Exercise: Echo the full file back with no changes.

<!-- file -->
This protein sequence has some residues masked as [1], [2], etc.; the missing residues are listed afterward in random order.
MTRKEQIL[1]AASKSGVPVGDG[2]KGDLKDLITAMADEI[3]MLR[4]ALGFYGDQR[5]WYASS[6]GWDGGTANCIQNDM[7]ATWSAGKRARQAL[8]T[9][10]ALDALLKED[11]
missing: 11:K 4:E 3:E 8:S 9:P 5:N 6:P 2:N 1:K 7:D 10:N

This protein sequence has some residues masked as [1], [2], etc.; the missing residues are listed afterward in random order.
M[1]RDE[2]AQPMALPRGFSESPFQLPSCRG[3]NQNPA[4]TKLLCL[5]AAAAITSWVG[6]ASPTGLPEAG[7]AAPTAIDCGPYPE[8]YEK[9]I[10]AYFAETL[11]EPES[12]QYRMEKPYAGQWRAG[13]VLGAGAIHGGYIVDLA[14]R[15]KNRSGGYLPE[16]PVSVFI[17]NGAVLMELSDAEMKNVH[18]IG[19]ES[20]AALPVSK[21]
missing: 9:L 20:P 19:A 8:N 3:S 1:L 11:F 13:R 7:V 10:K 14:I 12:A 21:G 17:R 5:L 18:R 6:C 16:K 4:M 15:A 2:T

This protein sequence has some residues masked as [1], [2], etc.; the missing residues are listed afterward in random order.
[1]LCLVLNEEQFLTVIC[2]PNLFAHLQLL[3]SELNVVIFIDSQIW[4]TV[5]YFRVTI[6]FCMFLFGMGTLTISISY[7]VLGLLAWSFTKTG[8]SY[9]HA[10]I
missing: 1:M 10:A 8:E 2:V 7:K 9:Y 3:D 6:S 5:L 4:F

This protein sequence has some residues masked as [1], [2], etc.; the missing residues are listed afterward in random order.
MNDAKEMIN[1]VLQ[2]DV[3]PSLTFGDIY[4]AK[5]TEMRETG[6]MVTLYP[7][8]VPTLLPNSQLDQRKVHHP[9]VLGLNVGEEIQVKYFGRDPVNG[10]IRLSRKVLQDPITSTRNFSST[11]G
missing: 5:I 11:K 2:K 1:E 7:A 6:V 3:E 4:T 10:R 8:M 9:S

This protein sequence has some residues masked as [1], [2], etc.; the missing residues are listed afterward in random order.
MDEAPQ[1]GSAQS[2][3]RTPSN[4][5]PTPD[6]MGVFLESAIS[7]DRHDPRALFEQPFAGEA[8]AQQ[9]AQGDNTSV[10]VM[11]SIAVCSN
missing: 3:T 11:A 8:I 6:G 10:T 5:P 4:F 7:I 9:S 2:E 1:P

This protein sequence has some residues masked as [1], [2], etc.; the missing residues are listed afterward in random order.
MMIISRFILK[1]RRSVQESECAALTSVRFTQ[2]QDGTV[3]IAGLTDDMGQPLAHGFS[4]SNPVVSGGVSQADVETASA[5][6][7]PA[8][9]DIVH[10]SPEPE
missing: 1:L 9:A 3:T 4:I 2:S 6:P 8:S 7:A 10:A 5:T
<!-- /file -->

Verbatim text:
This protein sequence has some residues masked as [1], [2], etc.; the missing residues are listed afterward in random order.
MTRKEQIL[1]AASKSGVPVGDG[2]KGDLKDLITAMADEI[3]MLR[4]ALGFYGDQR[5]WYASS[6]GWDGGTANCIQNDM[7]ATWSAGKRARQAL[8]T[9][10]ALDALLKED[11]
missing: 11:K 4:E 3:E 8:S 9:P 5:N 6:P 2:N 1:K 7:D 10:N

This protein sequence has some residues masked as [1], [2], etc.; the missing residues are listed afterward in random order.
M[1]RDE[2]AQPMALPRGFSESPFQLPSCRG[3]NQNPA[4]TKLLCL[5]AAAAITSWVG[6]ASPTGLPEAG[7]AAPTAIDCGPYPE[8]YEK[9]I[10]AYFAETL[11]EPES[12]QYRMEKPYAGQWRAG[13]VLGAGAIHGGYIVDLA[14]R[15]KNRSGGYLPE[16]PVSVFI[17]NGAVLMELSDAEMKNVH[18]IG[19]ES[20]AALPVSK[21]
missing: 9:L 20:P 19:A 8:N 3:S 1:L 11:F 13:R 7:V 10:K 14:I 12:A 21:G 17:R 5:L 18:R 6:C 16:K 4:M 15:A 2:T

This protein sequence has some residues masked as [1], [2], etc.; the missing residues are listed afterward in random order.
[1]LCLVLNEEQFLTVIC[2]PNLFAHLQLL[3]SELNVVIFIDSQIW[4]TV[5]YFRVTI[6]FCMFLFGMGTLTISISY[7]VLGLLAWSFTKTG[8]SY[9]HA[10]I
missing: 1:M 10:A 8:E 2:V 7:K 9:Y 3:D 6:S 5:L 4:F

This protein sequence has some residues masked as [1], [2], etc.; the missing residues are listed afterward in random order.
MNDAKEMIN[1]VLQ[2]DV[3]PSLTFGDIY[4]AK[5]TEMRETG[6]MVTLYP[7][8]VPTLLPNSQLDQRKVHHP[9]VLGLNVGEEIQVKYFGRDPVNG[10]IRLSRKVLQDPITSTRNFSST[11]G
missing: 5:I 11:K 2:K 1:E 7:A 6:V 3:E 4:T 10:R 8:M 9:S

This protein sequence has some residues masked as [1], [2], etc.; the missing residues are listed afterward in random order.
MDEAPQ[1]GSAQS[2][3]RTPSN[4][5]PTPD[6]MGVFLESAIS[7]DRHDPRALFEQPFAGEA[8]AQQ[9]AQGDNTSV[10]VM[11]SIAVCSN
missing: 3:T 11:A 8:I 6:G 10:T 5:P 4:F 7:I 9:S 2:E 1:P

This protein sequence has some residues masked as [1], [2], etc.; the missing residues are listed afterward in random order.
MMIISRFILK[1]RRSVQESECAALTSVRFTQ[2]QDGTV[3]IAGLTDDMGQPLAHGFS[4]SNPVVSGGVSQADVETASA[5][6][7]PA[8][9]DIVH[10]SPEPE
missing: 1:L 9:A 3:T 4:I 2:S 6:P 8:S 7:A 10:A 5:T